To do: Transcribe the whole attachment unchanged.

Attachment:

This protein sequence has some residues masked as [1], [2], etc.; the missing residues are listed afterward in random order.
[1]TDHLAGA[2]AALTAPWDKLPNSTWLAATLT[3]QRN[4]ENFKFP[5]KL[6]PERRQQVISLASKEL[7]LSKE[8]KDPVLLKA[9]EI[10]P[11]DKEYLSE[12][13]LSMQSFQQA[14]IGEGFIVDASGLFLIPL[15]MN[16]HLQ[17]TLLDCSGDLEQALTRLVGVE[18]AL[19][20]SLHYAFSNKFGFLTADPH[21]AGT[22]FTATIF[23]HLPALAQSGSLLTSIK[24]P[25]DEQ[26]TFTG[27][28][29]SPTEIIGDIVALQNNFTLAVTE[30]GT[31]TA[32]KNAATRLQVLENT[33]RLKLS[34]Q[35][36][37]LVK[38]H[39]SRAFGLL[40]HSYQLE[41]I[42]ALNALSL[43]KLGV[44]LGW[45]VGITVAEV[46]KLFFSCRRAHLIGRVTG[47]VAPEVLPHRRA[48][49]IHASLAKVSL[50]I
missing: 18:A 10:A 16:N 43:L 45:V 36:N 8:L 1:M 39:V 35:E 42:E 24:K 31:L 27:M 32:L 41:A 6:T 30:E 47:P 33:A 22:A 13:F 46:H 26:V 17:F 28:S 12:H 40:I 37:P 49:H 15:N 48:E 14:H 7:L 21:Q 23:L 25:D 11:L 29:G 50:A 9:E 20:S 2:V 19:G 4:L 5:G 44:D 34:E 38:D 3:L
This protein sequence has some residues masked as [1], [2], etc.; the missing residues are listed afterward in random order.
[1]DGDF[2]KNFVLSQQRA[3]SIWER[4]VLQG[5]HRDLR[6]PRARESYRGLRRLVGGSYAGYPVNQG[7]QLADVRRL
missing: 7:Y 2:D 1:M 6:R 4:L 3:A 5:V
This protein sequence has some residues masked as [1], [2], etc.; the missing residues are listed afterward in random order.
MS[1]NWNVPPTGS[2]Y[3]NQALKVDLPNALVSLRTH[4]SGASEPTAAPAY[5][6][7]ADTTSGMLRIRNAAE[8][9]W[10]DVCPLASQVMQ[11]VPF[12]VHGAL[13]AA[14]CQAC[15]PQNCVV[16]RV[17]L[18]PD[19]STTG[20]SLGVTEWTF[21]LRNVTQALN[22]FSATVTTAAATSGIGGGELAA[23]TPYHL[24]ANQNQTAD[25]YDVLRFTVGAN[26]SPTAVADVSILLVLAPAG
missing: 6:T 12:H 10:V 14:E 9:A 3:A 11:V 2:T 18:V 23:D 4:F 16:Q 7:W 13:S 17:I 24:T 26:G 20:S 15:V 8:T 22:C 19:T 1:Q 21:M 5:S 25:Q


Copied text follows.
This protein sequence has some residues masked as [1], [2], etc.; the missing residues are listed afterward in random order.
[1]TDHLAGA[2]AALTAPWDKLPNSTWLAATLT[3]QRN[4]ENFKFP[5]KL[6]PERRQQVISLASKEL[7]LSKE[8]KDPVLLKA[9]EI[10]P[11]DKEYLSE[12][13]LSMQSFQQA[14]IGEGFIVDASGLFLIPL[15]MN[16]HLQ[17]TLLDCSGDLEQALTRLVGVE[18]AL[19][20]SLHYAFSNKFGFLTADPH[21]AGT[22]FTATIF[23]HLPALAQSGSLLTSIK[24]P[25]DEQ[26]TFTG[27][28][29]SPTEIIGDIVALQNNFTLAVTE[30]GT[31]TA[32]KNAATRLQVLENT[33]RLKLS[34]Q[35][36][37]LVK[38]H[39]SRAFGLL[40]HSYQLE[41]I[42]ALNALSL[43]KLGV[44]LGW[45]VGITVAEV[46]KLFFSCRRAHLIGRVTG[47]VAPEVLPHRRA[48][49]IHASLAKVSL[50]I
missing: 18:A 10:A 16:N 43:L 45:V 36:N 8:L 1:M 39:V 35:E 42:E 24:K 31:L 27:M 32:L 41:A 6:T 30:E 47:P 33:A 22:A 13:F 46:H 26:V 17:F 28:S 12:H 40:I 37:P 49:H 15:N 48:E 14:H 7:L 21:Q 23:L 25:D 11:L 29:G 50:A 9:E 20:S 2:V 19:G 4:L 5:G 44:D 34:E 38:D 3:L
This protein sequence has some residues masked as [1], [2], etc.; the missing residues are listed afterward in random order.
[1]DGDF[2]KNFVLSQQRA[3]SIWER[4]VLQG[5]HRDLR[6]PRARESYRGLRRLVGGSYAGYPVNQG[7]QLADVRRL
missing: 7:Y 2:D 1:M 6:R 4:L 3:A 5:V
This protein sequence has some residues masked as [1], [2], etc.; the missing residues are listed afterward in random order.
MS[1]NWNVPPTGS[2]Y[3]NQALKVDLPNALVSLRTH[4]SGASEPTAAPAY[5][6][7]ADTTSGMLRIRNAAE[8][9]W[10]DVCPLASQVMQ[11]VPF[12]VHGAL[13]AA[14]CQAC[15]PQNCVV[16]RV[17]L[18]PD[19]STTG[20]SLGVTEWTF[21]LRNVTQALN[22]FSATVTTAAATSGIGGGELAA[23]TPYHL[24]ANQNQTAD[25]YDVLRFTVGAN[26]SPTAVADVSILLVLAPAG
missing: 6:T 12:H 10:V 14:E 9:A 3:A 11:V 2:T 18:V 23:D 4:F 16:Q 7:W 13:S 17:I 24:T 26:G 20:S 15:V 8:T 22:C 19:T 1:Q 21:M 5:S 25:Q